Mechanical Licensing Collective Webinar: 5 Things To Know About The MLC
At the top of 2021, creators across the nationwide music community will begin to receive more accurate, timely and transparent royalty payments thanks to the Mechanical Licensing Collective (MLC), an entity in charge of administering a new blanket mechanical license for streaming and download services. Established under the groundbreaking Music Modernization Act (MMA), which celebrated its second anniversary in October, the MLC will collect mechanical royalties from the streaming services and distribute them to songwriters, composers, lyricists and music publishers.
The Recording Academy understands the importance of the MLC to creators and is here to help our members receive the songwriter royalties they are entitled to from digital streaming services.
That's why we've put together a special webinar to address questions and concerns. Taking place Monday, Nov. 9, at 1 p.m. PT/3 p.m. CT/4 p.m. ET, Mechanical Licensing Collective CEO Kris Ahrend, hit songwriter and GRAMMY nominee Tayla Parx ("Thank U, Next," "High Hopes," "Love Lies"), producer/songwriter and Recording Academy Chair and Interim President/CEO Harvey Mason jr. and the Academy's Chief Advocacy Officer Daryl Friedman will engage in an informative conversation on the MLC.
Ahead of the Mechanical Licensing Collective Webinar next week, we've put together a helpful list of the five things you need to know about the MLC.
How Was It Created?
Putting music creators first, the MLC is one of the most significant accomplishments of the MMA, the monumental bill signed into law by President Trump on Oct. 11, 2018. Since then, the MMA has ushered in a new era of fair compensation for music makers, with some of the bill's reforms already benefitting music creators.
The Recording Academy, with the help of its thousands of members, played an integral role in the creation and passage of the law.
And the Recording Academy was instrumental in guiding the designation of the MLC, filing filed comments with the U.S. Copyright Office that called for additional information regarding accurate data matching and songwriter outreach to ensure every songwriter is properly paid for their work.
The Copyright Office ultimately designated the Mechanical Licensing Collective, Inc. (MLCI) as the overseeing entity managing the new blanket mechanical license and handling the royalty collection and distribution.
In making the designation, the Copyright Office recognized the Recording Academy's helpful input throughout the decision-making process, commending the Academy's thorough analysis of both proposals and fairly recommending the best proposition to the Copyright Office.
Who Leads the Collective?
Operating as a nonprofit, the MLC is funded by the major streaming services, including Spotify, Apple Music, Pandora and Amazon Music, among others, which collectively granted $62 million in startup capital to the collective.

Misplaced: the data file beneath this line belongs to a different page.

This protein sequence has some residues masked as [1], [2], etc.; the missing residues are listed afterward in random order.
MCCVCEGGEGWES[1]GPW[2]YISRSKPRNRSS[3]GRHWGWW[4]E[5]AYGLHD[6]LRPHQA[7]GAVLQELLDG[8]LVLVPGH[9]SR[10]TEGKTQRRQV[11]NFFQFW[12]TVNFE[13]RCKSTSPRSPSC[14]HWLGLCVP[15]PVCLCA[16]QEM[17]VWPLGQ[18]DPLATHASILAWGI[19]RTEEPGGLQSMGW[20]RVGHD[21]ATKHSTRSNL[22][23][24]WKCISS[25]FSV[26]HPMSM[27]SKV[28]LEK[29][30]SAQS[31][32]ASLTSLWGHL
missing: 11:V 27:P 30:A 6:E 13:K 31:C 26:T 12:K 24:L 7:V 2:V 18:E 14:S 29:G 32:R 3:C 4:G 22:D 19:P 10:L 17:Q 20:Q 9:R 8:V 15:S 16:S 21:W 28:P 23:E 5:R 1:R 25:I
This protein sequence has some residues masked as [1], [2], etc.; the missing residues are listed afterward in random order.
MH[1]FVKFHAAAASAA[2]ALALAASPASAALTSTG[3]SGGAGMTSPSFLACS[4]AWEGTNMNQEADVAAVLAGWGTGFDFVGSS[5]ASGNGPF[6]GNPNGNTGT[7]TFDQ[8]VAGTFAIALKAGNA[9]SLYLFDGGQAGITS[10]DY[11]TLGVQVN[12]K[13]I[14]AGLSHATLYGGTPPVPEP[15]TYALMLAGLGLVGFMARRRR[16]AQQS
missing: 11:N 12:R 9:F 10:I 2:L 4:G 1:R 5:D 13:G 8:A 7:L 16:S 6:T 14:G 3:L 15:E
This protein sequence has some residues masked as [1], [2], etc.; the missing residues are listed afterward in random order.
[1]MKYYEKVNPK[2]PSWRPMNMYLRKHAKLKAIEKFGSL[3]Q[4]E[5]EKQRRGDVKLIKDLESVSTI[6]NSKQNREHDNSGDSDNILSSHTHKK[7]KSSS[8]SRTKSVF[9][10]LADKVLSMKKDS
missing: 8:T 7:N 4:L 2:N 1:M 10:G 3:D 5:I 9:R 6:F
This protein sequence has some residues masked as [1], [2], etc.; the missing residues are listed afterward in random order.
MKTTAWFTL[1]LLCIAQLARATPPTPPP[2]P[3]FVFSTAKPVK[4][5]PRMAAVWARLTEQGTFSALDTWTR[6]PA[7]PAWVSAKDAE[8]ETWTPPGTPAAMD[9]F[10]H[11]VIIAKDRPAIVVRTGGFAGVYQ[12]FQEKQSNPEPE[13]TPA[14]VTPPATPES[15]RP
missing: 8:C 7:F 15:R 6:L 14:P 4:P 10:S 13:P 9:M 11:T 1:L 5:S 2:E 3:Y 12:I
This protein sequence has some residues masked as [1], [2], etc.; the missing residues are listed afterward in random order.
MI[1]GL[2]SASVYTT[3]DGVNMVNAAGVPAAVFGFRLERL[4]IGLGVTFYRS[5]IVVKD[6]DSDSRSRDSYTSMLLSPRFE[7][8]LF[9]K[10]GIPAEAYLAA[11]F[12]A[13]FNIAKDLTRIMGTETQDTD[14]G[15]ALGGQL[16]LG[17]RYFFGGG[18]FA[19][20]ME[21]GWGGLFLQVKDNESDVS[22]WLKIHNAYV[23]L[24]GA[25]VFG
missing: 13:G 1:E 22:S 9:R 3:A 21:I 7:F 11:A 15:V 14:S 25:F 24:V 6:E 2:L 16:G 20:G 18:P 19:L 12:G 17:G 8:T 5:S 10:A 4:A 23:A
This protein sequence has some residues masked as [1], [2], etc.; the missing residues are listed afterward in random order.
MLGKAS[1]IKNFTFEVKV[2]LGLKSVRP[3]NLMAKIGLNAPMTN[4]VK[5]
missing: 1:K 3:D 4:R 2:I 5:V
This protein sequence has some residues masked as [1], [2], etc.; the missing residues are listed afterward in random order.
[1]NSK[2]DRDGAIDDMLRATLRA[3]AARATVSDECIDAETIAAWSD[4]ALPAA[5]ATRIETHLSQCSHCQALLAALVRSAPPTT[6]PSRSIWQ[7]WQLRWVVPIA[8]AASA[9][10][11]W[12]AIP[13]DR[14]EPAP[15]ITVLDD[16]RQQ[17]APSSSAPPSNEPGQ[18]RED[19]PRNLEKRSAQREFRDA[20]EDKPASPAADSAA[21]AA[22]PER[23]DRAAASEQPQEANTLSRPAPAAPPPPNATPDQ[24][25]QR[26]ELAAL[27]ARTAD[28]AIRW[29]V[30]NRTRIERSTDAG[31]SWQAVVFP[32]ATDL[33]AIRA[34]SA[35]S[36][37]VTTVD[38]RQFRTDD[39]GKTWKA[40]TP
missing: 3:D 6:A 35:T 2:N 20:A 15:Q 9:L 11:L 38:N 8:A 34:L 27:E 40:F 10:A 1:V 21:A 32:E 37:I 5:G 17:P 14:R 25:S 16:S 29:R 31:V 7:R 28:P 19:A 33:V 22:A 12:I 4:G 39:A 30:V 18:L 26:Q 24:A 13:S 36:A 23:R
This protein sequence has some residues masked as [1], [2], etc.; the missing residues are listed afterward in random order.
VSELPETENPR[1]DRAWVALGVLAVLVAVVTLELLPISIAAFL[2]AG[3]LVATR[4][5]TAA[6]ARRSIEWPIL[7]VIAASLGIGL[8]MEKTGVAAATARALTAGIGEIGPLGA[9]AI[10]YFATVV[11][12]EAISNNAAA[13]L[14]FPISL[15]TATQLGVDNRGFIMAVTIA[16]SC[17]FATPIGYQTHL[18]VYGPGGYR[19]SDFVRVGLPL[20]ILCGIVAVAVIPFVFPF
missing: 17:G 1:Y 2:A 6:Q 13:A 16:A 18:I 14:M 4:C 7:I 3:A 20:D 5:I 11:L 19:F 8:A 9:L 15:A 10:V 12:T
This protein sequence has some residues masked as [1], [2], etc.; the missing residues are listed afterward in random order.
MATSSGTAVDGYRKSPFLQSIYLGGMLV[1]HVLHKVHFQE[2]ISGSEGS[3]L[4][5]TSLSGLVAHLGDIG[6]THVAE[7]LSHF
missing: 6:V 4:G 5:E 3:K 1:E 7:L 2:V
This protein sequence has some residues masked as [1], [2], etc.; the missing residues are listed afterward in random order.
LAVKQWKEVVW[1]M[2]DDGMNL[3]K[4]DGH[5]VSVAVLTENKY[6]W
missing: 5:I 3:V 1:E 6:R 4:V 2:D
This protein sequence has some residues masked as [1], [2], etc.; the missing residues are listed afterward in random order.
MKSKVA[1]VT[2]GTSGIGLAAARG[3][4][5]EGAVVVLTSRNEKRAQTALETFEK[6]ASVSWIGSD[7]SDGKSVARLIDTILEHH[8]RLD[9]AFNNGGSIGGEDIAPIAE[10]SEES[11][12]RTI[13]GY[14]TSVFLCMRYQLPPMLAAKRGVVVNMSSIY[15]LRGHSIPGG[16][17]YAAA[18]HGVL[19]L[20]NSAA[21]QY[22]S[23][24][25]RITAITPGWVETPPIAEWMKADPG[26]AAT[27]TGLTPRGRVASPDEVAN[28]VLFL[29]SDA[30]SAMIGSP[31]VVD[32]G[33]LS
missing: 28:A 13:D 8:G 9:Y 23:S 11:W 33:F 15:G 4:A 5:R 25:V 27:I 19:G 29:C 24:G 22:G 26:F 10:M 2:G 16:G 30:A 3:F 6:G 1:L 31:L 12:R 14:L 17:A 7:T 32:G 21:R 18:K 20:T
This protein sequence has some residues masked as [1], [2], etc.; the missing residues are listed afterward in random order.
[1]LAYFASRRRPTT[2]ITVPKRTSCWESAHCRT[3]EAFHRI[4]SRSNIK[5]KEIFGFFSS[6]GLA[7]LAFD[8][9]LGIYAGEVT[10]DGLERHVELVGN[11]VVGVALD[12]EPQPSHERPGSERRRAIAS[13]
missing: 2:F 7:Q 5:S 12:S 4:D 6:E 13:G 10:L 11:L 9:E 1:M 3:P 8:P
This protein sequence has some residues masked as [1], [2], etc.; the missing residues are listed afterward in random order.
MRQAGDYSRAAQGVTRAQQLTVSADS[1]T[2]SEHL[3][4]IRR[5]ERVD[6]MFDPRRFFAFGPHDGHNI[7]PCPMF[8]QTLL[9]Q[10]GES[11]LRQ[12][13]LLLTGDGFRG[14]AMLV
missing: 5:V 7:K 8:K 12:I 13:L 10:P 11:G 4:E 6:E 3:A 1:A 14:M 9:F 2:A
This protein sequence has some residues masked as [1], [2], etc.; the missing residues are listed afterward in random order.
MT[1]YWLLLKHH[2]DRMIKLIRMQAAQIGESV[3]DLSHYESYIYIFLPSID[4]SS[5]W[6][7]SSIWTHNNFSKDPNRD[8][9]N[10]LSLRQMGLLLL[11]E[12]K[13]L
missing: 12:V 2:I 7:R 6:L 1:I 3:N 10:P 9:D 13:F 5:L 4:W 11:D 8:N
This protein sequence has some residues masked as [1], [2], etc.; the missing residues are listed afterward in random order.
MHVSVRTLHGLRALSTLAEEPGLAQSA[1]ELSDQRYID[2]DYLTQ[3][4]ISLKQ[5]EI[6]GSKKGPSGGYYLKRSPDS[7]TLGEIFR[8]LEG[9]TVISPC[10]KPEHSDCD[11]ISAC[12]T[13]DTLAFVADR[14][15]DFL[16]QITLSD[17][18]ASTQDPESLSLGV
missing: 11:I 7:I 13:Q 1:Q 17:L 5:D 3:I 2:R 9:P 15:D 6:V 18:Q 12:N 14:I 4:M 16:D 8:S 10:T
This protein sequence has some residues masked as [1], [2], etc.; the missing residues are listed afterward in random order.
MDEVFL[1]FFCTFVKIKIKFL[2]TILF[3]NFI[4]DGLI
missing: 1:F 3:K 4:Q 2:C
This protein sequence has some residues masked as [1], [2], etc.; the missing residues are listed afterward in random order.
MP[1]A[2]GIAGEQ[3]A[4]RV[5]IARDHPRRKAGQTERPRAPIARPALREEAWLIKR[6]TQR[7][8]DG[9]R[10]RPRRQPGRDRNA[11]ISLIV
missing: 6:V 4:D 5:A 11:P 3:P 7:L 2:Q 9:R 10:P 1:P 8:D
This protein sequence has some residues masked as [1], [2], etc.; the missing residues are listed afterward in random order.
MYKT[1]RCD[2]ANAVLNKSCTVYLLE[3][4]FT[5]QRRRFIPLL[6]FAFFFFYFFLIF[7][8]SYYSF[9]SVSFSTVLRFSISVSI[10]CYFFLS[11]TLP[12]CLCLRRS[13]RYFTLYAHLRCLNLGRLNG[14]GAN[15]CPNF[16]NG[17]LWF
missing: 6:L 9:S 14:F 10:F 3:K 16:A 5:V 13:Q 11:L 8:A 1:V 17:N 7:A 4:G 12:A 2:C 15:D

With a staff of 40, the MLC is led by CEO Kris Ahrend, a highly experienced music industry executive who'll spearhead the Recording Academy's MLC webinar next week.
As a Creator, How Will I Benefit?
Starting January 1, 2021, the MLC will administer a more efficient system that will ensure that all creators will get paid fairly and timely. Under the MLC, the new payment system will better identify, match and distribute unclaimed songwriter and publisher royalties and, with the help of the Recording Academy and the Copyright Office, will assist in songwriter outreach to ensure all creators receive what they are rightfully owed.
As the Library of Congress explains, the MLC will collect and distribute statutory mechanical royalties to copyright owners "when their work is streamed on interactive streaming services like Apple Music or Spotify, or sold on downloading services like Amazon Music."
Music creators will need to register their songs with the MLC in order to get paid, while "any unclaimed royalties can start being paid to copyright owners and songwriters of matched works according to each work's market share," according to the Library of Congress.
Learn more about how you can get paid via the forthcoming MLC system at the Recording Academy's Mechanical Licensing Collective Webinar next week.
Where Do These Royalties Come From?
The official MLC website provides a very helpful visual breakdown of how their new process will work in an effective and transparent manner.
Simply put, music streaming services operating under a blanket license from the MLC will be required to send monthly usage data files and the corresponding royalties to the MLC.
The MLC will then compute the royalties due for each work based on the usage data, which reflects streaming and download figures, it receives from the streaming services.
Important: In order to receive payments from the MLC, all music publishers and self-administered songwriters, composers, and lyricists will need to register with the MLC in order to access their data via the MLC Portal, your key to getting your royalties paid.
How To Get Ready?
Ahead of the MLC Portal rollout, the MLC has launched two initiatives, the Data Quality Initiative (DQI) and the Music Data Organization Form, to help creators "Play Your Part" and "organize and prepare their musical works' data" ahead of the launch of the portal, according to the MLC website.
Music publishers, administrators, self-administered songwriters and foreign collective management organizations (CMOs) can participate in the DQI, which will "help streamline the comparison of large schedules of musical works." For self-administered songwriters, composers and lyricists, the Music Data Organization Form will help organize your musical works' data ahead of the MLC Portal rollout.
Learn more about how you can join the MLC and "Play Your Part" as we head into the new MLC era of royalty payments next year.